Long before Seattle had skyscrapers, it was carved by glaciers, seeded with wild salmon runs, and populated by indigenous peoples. Then, in a matter of centuries, white settlers and gold-seekers flooded the area, the postwar boom paved over it, and the tech industry triggered a construction boom.
In many ways, the city is still reeling from its own boom-bust-boom history, which makes it profoundly vulnerable to its many unresolved social and environmental flaws. They surround us, waiting for just the right moment to expose the contradictions the city was built on.
Below are a bunch of disasters—ongoing or imminent—to occupy your Seattle nightmares:
The Pacific Northwest is not seismically stable. What the New Yorker affectionately termed the "Really Big One" last year is the probability of a magnitude 8-or-greater earthquake rumbling from the Cascadia subduction zone, the fault where one tectonic plate is slipping under the Northwest coast. Some scientists have put the odds of the Really Big One rocking the fault line's northern segment (which includes Seattle) at a 10 to 15 percent chance over the next 50 years.
With that kind of coastal quake, a tsunami is all but certain—though the Olympic Peninsula will bear most of the tsunami's brunt. "Almost half the tall buildings in Seattle, Portland and Vancouver BC were built before anyone knew we could get this kind of megaquake in the Northwest," Sandi Doughton, the Seattle Times' science reporter, told readers in a Reddit AMA last year. "It wouldn't surprise anyone if some of those older buildings collapsed in a major quake."
The Alaskan Way Viaduct
Speaking of earthquakes, welcome to the great city of Seattle, where urban planners thought it would be a grand idea to build a two-tiered, elevated highway on the waterfront. The Alaskan Way Viaduct should never have been built in the first place, but now it's been standing well past its welcome. The viaduct has been sinking ever since the 2001 Nisqually earthquake, the likes of which Seattle has an 80 percent chance of experiencing again in the next 50 years. If that happens, experts predict the viaduct will sway violently before sandwiching. Unfortunately, officials came up with another grand idea—to replace the viaduct with a giant tunnel for cars directly underneath it, but this plan has been delayed for two years because the world's biggest tunnel boring machine broke down not long after it first started drilling. (It recently started back up again, but had to stop due to a massive sinkhole.)
The Duwamish River
Do you like fish? Great! Never, ever, EVER go fishing in the Duwamish River, a waterway that sustained the Duwamish people for thousands of years. Within a century, the Duwamish River became so polluted by major industries that it's been declared a Superfund site, one of the most toxic places in the United States. Not only is the waterway loaded with carcinogens and other dangerous chemicals, but people who live near it suffer from some of the highest rates of lung cancer, asthma, diabetes, and cardiovascular disease, and the shortest life expectancies in the city. Not all of this is attributable to the river's pollution—the environmental injustices that target low-income and minority communities are wide-ranging and complex—but it plays a role.
If you've ever attended a football game at CenturyLink Field, you may have noticed the rattle of long trains rolling by. Several times per week, these aging cars transport light crude oil cut with methane, butane, ethane, or propane to West Coast refineries. You know what locals call those trains? "Bomb trains." That's because they have the potential to explode, creating fireballs that can reach as high as a football field is long. The US Department of Transportation predicts that an average of 10 oil trains will derail annually over the next 20 years, and that a derailment in a densely populated area could kill as many as 200 people. (A train carrying Bakken crude oil derailed in 2014 underneath the Magnolia Bridge, but thankfully didn't leak or explode.) Activists have tried various methods to stop these trains from rolling through Seattle, or at least demand that the city and state better regulate them, but those efforts have been limited because the federal government oversees crude oil by rail transport.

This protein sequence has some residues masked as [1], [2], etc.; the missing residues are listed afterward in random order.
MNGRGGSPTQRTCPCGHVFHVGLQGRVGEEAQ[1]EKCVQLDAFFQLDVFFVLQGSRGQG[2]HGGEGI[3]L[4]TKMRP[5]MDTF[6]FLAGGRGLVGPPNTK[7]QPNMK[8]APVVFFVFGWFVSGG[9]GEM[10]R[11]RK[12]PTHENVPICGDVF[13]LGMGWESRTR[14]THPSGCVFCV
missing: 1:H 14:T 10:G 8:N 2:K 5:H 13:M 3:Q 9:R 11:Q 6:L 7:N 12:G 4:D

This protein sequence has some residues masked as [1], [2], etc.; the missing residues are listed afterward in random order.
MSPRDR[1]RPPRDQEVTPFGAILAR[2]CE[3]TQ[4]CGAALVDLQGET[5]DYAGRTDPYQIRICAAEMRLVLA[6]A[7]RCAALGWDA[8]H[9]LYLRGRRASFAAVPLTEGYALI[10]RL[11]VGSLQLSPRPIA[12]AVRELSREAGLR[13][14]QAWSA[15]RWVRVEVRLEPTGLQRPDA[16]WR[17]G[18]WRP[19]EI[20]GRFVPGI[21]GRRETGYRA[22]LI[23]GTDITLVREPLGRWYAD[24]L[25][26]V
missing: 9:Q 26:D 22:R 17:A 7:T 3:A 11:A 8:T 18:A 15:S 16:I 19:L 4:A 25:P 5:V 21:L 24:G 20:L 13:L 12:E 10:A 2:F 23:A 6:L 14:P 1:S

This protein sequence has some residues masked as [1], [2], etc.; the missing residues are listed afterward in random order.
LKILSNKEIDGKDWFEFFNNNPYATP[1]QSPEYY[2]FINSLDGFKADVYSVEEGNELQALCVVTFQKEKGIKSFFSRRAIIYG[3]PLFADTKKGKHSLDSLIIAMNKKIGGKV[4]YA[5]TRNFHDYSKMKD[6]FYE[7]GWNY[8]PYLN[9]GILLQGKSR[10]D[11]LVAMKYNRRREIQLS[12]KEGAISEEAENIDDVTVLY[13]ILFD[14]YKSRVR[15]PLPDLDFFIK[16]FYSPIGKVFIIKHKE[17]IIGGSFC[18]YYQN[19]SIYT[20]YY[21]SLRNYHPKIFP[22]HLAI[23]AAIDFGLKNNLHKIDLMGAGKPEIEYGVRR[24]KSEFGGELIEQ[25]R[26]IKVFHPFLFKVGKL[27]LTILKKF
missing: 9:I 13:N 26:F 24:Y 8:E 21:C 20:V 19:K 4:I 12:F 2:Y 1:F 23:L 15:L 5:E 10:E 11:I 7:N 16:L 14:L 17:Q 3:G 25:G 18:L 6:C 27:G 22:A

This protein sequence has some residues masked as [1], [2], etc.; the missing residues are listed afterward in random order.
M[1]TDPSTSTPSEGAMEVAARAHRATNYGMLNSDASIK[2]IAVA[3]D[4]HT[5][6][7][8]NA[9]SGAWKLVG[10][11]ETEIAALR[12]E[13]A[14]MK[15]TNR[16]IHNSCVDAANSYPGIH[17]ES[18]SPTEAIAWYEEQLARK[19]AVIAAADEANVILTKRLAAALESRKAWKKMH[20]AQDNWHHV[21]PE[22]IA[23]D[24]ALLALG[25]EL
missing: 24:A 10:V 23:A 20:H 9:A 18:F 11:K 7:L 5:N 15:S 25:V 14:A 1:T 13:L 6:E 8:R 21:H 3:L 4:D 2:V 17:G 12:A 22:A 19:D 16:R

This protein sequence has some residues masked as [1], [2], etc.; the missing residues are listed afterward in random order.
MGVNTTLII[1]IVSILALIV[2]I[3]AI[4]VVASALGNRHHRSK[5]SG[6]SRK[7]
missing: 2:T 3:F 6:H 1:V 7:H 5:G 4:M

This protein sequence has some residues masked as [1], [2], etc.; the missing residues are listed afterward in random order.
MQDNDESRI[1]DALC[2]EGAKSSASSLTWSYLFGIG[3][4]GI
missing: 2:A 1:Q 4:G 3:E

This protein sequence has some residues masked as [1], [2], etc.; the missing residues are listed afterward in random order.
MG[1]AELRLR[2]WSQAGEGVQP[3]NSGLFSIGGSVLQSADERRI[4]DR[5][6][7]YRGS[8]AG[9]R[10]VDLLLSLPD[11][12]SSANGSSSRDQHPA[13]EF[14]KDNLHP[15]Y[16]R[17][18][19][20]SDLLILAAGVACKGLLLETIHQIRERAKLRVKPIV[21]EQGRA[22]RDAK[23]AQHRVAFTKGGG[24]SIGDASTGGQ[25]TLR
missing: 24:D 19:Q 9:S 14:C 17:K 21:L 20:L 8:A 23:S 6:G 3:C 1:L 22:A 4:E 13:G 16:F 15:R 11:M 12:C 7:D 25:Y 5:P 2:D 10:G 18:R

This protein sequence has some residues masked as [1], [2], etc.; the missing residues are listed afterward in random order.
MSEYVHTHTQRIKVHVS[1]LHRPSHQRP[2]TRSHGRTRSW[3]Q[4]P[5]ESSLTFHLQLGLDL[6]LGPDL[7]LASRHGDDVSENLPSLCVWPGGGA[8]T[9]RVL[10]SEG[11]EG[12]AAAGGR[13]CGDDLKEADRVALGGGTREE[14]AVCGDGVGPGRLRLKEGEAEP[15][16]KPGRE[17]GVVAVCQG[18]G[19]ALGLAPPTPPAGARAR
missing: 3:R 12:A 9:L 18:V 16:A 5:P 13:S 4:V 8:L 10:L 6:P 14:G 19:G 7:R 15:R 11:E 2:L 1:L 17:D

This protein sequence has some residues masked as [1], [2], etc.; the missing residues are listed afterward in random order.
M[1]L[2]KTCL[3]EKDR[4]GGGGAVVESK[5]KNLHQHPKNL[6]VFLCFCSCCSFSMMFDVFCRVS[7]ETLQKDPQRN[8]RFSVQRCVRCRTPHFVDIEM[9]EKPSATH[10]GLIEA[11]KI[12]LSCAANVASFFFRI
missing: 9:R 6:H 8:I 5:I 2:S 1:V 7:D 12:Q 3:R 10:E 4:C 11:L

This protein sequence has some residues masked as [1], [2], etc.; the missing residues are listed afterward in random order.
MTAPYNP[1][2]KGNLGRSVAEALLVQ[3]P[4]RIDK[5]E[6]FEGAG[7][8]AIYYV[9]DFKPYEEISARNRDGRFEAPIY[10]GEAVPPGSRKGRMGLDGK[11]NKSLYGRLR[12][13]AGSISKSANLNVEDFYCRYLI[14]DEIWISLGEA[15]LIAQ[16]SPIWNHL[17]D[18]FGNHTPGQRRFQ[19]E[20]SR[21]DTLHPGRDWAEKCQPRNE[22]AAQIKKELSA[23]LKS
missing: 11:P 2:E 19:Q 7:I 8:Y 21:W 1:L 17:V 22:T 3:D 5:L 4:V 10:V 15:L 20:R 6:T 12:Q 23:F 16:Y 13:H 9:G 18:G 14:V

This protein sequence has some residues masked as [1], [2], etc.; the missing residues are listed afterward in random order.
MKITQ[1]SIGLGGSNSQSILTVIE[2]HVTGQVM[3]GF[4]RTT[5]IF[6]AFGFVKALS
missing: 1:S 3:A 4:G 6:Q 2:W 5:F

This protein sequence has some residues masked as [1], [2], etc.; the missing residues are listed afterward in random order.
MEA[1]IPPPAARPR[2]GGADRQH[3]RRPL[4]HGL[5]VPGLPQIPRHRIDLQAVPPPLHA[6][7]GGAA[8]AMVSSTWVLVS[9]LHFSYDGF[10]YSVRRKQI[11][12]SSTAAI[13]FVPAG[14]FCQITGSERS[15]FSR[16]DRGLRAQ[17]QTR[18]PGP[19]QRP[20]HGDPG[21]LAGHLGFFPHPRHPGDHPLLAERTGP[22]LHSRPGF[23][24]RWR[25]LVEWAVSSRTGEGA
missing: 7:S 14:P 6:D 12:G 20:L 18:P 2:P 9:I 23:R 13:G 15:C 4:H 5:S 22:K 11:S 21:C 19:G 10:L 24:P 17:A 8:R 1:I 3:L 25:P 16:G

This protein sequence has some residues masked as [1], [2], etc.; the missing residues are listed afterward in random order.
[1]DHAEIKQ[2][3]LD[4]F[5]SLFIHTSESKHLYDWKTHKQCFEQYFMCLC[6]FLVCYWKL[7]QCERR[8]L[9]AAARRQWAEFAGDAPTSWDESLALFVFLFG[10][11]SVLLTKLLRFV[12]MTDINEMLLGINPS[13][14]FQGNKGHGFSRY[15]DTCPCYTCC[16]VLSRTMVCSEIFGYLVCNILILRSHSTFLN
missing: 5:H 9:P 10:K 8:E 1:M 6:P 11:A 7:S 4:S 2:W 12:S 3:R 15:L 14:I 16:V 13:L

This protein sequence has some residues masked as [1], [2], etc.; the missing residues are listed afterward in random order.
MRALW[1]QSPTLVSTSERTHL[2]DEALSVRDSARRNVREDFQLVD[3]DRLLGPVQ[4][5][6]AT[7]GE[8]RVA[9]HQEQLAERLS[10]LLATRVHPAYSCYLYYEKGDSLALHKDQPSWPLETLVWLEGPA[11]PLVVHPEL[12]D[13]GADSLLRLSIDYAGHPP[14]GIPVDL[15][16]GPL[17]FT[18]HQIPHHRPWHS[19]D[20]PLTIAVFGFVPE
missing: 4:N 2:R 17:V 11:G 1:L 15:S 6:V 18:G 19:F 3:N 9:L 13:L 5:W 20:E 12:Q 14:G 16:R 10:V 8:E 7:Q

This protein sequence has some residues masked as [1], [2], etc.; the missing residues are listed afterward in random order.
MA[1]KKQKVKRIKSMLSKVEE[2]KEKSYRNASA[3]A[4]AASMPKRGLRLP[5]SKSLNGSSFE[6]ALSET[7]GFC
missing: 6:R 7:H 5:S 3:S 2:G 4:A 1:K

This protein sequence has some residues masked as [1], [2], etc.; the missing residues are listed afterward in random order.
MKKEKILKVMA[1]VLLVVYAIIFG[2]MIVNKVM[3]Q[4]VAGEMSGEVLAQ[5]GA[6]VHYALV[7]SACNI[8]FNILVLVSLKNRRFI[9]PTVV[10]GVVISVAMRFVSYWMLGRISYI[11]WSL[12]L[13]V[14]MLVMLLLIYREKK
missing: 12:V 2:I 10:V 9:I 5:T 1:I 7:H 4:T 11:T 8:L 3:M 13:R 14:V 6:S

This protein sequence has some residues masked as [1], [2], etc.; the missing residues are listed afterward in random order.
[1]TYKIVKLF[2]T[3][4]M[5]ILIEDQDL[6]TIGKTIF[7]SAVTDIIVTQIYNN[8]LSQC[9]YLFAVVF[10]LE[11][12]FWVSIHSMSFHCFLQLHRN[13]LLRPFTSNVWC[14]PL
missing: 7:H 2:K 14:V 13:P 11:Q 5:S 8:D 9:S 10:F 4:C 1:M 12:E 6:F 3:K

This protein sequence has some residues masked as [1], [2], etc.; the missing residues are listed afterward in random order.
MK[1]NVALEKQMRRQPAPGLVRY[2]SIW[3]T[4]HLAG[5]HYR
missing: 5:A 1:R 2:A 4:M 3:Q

Seattle drivers are nearly 41 percent more likely to get into a car crash than the average American, according to recent data from Allstate Insurance. We're in the worst 10 percent out of 200 US cities, which makes car accidents the leading cause of death for people between 5 and 24 years old. Seattle recently rolled out a program called "Vision Zero" that aims to eliminate traffic deaths through better street design, enforcement, and education, but car ownership has still grown in some of Seattle's most walkable neighborhoods.
In 2015, Seattle experienced 22 homicides, 97 reported rapes, 1,447 robberies, 524 reported domestic-violence assaults, and 1,369 other assaults—the vast majority of which were committed by men. Based on the most recent data from 2011, women in Seattle make 73 cents on the average white man's dollar, four cents lower than the national average. The gap widens for women of color. For the first time since the '90s, the Seattle City Council has a woman majority, but most city employees are white and male; men also outnumber women in city government leadership roles. Similar statistics are reflected in the private sector: At Amazon, one of the city's largest employers, the general workforce is 63 percent male, the leadership 75 percent male. The city's distribution of societal power by race, class, and gender remains greatly unequal, perhaps ranking as the most enduring man-made disaster in Seattle's (and every American city's) history.